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5: Valnoctamide rescues CMV-induced deafness in a murine model

      Objective

      Congenital cytomegalovirus (CMV) is the leading infectious cause of non-hereditary sensorineural hearing loss in newborns and children. No treatments are currently recommended for infected fetuses and postnatal therapy is only available for the most severe cases of infection due to substantial safety concerns. We showed that valnoctamide (VCD), a mood stabilizer, effectively blocks CMV. Here we investigate CMV infection in the developing auditory system of newborn mice and the potential benefits of VCD on long-term hearing outcomes.

      Study Design

      Pups inoculated i.p. with CMV (750 PFU) on the day of birth received VCD (n=8) or vehicle (VEH, n=8) daily (1.4mg/mL) from p1 to p21. Brain development of newborn mice parallels that of an early 2nd trimester human fetus. Uninfected animals served as controls (n=8). CMV load and distribution in the cochlea and central auditory regions were assessed by qPCR and histochemistry at multiple time-points post-infection. Hearing was investigated blindly with respect to the experimental group using Auditory Brainstem Responses in 7 week-old mice. Statistical significance was determined by mixed-model ANOVA with repeated measures.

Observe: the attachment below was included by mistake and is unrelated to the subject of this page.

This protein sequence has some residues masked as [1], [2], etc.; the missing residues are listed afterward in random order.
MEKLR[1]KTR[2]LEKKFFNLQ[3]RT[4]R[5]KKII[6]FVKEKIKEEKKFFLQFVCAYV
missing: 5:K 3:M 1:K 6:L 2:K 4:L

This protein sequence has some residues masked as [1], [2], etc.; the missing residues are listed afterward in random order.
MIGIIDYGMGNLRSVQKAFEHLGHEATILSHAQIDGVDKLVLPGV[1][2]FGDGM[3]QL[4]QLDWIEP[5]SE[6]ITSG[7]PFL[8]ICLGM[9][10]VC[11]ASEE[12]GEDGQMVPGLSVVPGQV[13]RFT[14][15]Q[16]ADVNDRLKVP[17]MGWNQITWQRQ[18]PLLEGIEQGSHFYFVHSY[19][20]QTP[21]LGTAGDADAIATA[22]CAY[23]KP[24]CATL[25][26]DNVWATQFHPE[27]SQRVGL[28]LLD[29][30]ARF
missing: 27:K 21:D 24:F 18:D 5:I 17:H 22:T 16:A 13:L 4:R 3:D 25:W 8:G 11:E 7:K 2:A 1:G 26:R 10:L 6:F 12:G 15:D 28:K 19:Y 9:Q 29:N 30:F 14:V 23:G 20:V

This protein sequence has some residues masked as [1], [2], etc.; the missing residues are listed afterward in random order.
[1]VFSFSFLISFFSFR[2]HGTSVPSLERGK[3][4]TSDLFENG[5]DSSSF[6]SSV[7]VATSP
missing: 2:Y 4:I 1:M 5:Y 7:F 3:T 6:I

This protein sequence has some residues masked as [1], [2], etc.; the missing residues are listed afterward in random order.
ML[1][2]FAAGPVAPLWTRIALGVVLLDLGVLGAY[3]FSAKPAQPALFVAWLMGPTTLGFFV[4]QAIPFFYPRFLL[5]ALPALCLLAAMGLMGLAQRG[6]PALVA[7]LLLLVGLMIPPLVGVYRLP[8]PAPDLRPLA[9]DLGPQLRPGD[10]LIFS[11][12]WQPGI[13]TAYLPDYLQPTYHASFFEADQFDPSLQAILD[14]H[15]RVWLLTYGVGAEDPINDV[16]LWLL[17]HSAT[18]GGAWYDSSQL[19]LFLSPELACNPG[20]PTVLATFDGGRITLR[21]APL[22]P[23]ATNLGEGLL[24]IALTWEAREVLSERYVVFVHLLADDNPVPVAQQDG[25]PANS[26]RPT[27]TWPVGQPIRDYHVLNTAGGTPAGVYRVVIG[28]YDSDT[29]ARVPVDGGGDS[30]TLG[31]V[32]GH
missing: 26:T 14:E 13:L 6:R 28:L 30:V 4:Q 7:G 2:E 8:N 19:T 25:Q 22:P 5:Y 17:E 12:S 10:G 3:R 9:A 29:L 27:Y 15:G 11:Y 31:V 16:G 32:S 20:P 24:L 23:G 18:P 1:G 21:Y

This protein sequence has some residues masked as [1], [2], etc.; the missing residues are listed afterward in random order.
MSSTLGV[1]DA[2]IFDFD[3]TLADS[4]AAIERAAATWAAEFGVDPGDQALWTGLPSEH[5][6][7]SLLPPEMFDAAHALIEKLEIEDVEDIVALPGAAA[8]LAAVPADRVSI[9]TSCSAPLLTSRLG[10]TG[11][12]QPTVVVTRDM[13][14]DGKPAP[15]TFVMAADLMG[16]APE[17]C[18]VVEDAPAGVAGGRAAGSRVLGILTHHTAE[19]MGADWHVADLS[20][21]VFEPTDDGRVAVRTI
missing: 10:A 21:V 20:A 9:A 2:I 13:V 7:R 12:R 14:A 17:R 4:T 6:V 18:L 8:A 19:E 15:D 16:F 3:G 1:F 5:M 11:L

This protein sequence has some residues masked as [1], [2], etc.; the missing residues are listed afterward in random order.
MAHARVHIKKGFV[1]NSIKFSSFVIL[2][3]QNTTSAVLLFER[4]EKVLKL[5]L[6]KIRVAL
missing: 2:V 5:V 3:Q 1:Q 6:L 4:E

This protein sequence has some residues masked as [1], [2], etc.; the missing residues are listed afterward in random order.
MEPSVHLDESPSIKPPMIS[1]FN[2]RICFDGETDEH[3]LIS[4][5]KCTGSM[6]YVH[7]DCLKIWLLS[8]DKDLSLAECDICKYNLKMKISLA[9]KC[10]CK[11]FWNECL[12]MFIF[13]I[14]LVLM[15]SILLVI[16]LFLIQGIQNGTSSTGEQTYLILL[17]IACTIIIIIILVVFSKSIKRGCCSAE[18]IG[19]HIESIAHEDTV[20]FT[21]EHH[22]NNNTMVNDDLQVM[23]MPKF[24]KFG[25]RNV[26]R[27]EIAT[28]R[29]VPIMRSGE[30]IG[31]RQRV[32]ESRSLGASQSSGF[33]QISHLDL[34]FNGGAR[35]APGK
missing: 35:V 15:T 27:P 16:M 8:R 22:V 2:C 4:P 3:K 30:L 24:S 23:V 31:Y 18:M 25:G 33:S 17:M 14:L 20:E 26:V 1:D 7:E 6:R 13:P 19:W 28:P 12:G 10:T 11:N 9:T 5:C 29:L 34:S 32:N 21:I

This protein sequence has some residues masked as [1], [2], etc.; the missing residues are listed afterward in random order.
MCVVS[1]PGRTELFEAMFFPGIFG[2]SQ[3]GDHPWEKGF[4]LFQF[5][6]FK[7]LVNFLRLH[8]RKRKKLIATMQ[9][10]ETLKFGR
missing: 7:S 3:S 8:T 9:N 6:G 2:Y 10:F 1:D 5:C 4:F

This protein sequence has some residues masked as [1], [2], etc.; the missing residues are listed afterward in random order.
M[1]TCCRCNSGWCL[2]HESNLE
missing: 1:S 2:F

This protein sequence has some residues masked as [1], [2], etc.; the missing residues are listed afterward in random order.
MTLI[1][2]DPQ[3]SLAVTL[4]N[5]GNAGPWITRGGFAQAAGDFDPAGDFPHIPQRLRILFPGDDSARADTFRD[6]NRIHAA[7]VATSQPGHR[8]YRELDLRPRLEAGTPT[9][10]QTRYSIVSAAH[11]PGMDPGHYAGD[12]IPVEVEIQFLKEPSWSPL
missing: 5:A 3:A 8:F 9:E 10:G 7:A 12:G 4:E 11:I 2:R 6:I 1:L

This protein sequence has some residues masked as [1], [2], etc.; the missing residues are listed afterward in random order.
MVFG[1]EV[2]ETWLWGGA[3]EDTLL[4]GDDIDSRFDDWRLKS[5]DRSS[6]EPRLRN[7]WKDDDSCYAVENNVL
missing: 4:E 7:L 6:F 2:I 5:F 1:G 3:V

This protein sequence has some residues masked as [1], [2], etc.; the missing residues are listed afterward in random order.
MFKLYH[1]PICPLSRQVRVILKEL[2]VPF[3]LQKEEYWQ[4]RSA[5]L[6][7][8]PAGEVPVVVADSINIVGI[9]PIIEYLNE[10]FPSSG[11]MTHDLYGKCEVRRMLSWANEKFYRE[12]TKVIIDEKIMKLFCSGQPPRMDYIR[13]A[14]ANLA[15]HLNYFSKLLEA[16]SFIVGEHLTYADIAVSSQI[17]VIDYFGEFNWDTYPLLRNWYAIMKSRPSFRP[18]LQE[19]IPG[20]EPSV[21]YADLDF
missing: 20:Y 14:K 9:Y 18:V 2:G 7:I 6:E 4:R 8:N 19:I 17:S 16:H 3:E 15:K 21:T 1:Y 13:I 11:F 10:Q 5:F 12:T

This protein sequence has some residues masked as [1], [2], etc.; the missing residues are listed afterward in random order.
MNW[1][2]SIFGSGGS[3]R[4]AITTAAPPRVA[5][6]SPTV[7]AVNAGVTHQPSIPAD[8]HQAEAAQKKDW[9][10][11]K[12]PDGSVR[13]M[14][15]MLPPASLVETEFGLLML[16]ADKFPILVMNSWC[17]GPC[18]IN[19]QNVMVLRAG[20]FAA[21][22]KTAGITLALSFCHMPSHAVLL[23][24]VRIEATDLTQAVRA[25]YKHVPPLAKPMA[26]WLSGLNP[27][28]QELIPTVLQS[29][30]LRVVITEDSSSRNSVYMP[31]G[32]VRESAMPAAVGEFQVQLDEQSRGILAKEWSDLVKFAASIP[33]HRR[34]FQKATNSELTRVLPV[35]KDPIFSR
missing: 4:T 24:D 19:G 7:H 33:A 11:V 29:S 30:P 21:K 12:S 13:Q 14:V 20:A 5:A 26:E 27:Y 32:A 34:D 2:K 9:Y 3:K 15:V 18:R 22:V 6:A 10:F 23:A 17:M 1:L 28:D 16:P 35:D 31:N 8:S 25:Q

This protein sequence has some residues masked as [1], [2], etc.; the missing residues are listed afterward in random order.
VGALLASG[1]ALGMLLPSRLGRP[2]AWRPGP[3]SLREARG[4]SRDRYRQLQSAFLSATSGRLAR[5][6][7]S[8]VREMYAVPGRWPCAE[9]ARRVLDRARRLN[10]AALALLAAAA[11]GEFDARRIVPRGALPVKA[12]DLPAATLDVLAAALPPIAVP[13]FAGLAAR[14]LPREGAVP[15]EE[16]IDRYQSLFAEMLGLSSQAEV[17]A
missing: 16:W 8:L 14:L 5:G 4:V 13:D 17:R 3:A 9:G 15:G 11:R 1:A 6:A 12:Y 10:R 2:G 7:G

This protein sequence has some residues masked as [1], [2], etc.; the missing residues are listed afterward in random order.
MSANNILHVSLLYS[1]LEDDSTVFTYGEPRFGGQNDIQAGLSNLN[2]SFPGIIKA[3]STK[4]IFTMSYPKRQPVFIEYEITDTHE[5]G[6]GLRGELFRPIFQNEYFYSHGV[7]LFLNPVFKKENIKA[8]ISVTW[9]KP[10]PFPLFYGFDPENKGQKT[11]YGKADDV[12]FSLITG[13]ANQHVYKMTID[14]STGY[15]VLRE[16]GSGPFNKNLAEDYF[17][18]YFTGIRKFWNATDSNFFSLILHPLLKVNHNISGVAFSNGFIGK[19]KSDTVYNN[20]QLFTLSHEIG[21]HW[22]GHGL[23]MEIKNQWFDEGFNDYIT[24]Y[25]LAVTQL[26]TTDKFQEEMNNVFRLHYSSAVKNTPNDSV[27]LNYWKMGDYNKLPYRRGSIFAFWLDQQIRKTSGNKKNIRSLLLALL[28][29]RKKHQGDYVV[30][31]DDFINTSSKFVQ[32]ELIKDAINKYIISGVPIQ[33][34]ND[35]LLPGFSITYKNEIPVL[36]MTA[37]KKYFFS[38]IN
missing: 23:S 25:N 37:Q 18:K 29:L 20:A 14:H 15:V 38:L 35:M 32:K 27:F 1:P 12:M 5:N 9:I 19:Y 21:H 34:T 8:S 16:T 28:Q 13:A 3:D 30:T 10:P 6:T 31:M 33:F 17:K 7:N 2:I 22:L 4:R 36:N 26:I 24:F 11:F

Results

      CMV was detected in the cochlea as early as 2 dpi, with viral load peaking at p16-21 and viral particles still measurable at p50. CMV-infected cells were identified in several areas of the inner ear, including the stria vascularis, the temporal bone, and the cochlea, where selective loss of outer hair cells was evident by p12. CMV+ cells were also recognized in central components of the auditory system, such as cochlear nuclei, inferior colliculus, and auditory cortex. Infected mice showed increased hearing thresholds at multiple frequency tone stimuli. VCD substantially reduced CMV load in the cochlea (Fig. 1) and the brain, and ameliorated hearing development with restoration of normal auditory responses (Fig. 2).

      Conclusion

      VCD effectively blocks CMV infection in the developing auditory system and rescues virally induced hearing impairment. VCD is approved for treatment of neuropsychiatric disorders and lacks teratogenic activity. Thus, it may merit consideration as a novel approach in treating CMV-mediated deafness during development.
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